We’ve all seen the commercials: a man stands shirtless in front of his bathroom mirror, admiring the best shave he’s ever given himself. A beautiful woman approaches from behind, caresses his baby-smooth face and suggestively smiles her approval.
For some guys, a $3 bag of disposable razors is all they need to do the job. But some men are looking to solve other problems—unrelated to facial hair—and the allure of an expensive 12-blade razor that gives a sexy shave does just that.
Enter Dollar Shave Club—the irreverent razor subscription service that disrupted the market by identifying a different problem: the hassle of shopping for razors and paying way too much for them.
The solution was simple: manufacture the product at a significantly lower price and mail razors direct to the consumer ... and brand it in a way that doesn't remind a man that he’s not a sexy TV model. Problem solved.
Whether you know it or not, your business is built on solving problems.
Most companies believe that they’re in the business of selling a product or service, but what they’re really selling are functional solutions embodied in a product or service.
Your customers have meaningful problems they want solved, and successful companies grow by finding a solution to one of those problems.
But if the problem you’re solving evolves and your product doesn’t change along with it, your company will be in trouble. That’s when your business model begins to weaken and become irrelevant if not addressed and refreshed on a regular basis.
Your product is not sacred. The only thing that's sacred is functional solutions to relevant problems.
That’s why as a leader, it’s so important for you to think in terms of the problem your company is solving instead of the product or service you’re offering. Customers will drop your product or service in a heartbeat if there’s another product providing a solution of equal or higher quality at a lower cost or that solves emerging problems you have yet to recognize.
How do you keep an eye on whether your business model is aligned or leading a market? In my book, The Enduring Organization, I explain how a truly relevant business model answers four key questions:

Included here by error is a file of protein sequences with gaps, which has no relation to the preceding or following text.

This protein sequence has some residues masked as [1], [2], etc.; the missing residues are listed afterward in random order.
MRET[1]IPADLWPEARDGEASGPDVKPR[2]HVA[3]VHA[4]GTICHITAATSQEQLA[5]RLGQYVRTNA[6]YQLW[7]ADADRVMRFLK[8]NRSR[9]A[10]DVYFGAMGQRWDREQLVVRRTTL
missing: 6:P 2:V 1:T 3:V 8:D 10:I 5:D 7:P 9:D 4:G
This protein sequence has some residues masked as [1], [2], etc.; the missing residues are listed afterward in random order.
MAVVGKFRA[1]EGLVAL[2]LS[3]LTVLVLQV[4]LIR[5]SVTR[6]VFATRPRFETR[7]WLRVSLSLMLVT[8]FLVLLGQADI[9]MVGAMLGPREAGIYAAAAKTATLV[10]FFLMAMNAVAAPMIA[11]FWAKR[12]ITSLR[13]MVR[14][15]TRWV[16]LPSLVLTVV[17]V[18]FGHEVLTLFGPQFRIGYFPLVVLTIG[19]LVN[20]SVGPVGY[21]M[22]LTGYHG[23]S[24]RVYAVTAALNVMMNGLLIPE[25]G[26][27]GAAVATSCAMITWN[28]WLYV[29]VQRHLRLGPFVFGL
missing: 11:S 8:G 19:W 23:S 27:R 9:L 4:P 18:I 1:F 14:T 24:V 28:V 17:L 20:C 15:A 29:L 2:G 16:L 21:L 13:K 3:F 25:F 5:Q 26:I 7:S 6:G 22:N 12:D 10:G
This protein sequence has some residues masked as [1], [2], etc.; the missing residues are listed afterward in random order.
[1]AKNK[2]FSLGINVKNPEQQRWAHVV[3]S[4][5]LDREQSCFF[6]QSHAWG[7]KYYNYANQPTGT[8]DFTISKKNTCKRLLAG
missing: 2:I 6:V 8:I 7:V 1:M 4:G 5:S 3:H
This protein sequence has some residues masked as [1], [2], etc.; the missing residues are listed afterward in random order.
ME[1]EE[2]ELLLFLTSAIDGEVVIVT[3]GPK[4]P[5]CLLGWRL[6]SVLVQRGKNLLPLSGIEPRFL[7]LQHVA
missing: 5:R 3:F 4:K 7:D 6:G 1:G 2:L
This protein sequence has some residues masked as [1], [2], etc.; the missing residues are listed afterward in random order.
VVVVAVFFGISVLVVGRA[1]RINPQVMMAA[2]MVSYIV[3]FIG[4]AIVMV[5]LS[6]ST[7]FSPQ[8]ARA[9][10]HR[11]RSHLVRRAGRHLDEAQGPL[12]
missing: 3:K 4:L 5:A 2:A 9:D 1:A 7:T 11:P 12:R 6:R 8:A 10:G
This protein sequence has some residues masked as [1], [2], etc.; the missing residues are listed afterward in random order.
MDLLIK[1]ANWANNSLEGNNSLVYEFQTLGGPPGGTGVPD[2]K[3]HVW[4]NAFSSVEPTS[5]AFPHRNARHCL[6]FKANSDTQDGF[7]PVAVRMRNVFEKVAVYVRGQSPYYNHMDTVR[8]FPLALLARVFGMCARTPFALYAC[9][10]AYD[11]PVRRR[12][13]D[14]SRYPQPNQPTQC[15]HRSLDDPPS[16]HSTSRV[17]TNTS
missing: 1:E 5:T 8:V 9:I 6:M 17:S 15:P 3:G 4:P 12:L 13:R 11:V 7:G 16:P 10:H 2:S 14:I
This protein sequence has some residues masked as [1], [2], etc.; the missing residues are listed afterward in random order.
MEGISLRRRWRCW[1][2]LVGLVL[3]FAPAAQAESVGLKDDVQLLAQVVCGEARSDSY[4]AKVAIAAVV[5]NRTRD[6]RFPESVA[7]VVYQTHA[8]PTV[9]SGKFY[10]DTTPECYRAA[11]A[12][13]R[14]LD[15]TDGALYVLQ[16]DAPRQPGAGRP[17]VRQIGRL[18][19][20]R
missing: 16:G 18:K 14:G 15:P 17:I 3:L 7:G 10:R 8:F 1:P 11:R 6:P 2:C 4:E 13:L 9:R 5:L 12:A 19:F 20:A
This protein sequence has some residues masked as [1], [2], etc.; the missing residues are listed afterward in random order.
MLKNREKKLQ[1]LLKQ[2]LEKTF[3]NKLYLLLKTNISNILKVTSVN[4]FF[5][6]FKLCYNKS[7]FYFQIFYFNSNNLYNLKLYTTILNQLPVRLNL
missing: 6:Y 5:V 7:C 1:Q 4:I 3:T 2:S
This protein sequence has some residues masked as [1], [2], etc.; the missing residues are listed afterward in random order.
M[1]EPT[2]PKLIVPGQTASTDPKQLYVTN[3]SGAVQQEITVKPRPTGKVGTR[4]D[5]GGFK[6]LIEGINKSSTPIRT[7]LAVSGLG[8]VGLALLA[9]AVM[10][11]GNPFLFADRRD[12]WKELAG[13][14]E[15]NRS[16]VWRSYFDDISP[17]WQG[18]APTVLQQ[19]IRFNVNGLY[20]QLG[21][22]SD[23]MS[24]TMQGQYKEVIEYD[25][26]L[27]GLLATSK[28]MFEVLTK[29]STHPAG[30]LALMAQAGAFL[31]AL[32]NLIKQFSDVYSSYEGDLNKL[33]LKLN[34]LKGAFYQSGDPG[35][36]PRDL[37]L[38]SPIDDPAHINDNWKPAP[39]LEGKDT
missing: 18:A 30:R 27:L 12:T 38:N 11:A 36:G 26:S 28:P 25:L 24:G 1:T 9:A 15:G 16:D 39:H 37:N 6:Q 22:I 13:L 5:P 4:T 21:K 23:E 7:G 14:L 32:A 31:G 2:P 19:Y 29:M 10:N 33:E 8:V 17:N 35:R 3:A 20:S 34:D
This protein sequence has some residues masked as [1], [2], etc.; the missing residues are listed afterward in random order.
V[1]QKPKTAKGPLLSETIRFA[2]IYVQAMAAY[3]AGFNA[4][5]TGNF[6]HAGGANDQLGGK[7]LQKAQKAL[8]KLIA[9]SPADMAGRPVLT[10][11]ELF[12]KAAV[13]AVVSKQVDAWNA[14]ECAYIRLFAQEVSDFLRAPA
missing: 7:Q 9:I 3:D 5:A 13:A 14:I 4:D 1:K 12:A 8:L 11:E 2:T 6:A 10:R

What’s the problem you solve?
For whom do you solve it?
What’s the solution you offer?
What’s unique about that solution?
That’s it. Together, these components make up your company’s value proposition, which can be a sentence or two describing how the product or service solves a specific customer problem. Successful businesses write unique, functional value propositions for each of their specific market segments so everyone remains clear about what they are doing and why.
Too many leaders just continue to follow the same business model year after year. Eventually, if they don’t ask themselves the questions above on a regular basis, they find themselves doing the same things harder and faster, instead of doing things differently—and the results are disappointing if no devastating.
And the same thing will happen with the Dollar Shave Club. When the current business model fails to solve their customers' problems, their subscribers will go elsewhere to find solutions.
For more on providing functional solutions in the marketplace, watch this video and explore my YouTube channel.
In his 25 years as Founder and President of The McLean Group, Hal McLean has honed a unique ability to liberate hidden capacity in businesses, creating value far beyond the bottom line. Follow him at @TheMcLeanGroup and contact him here.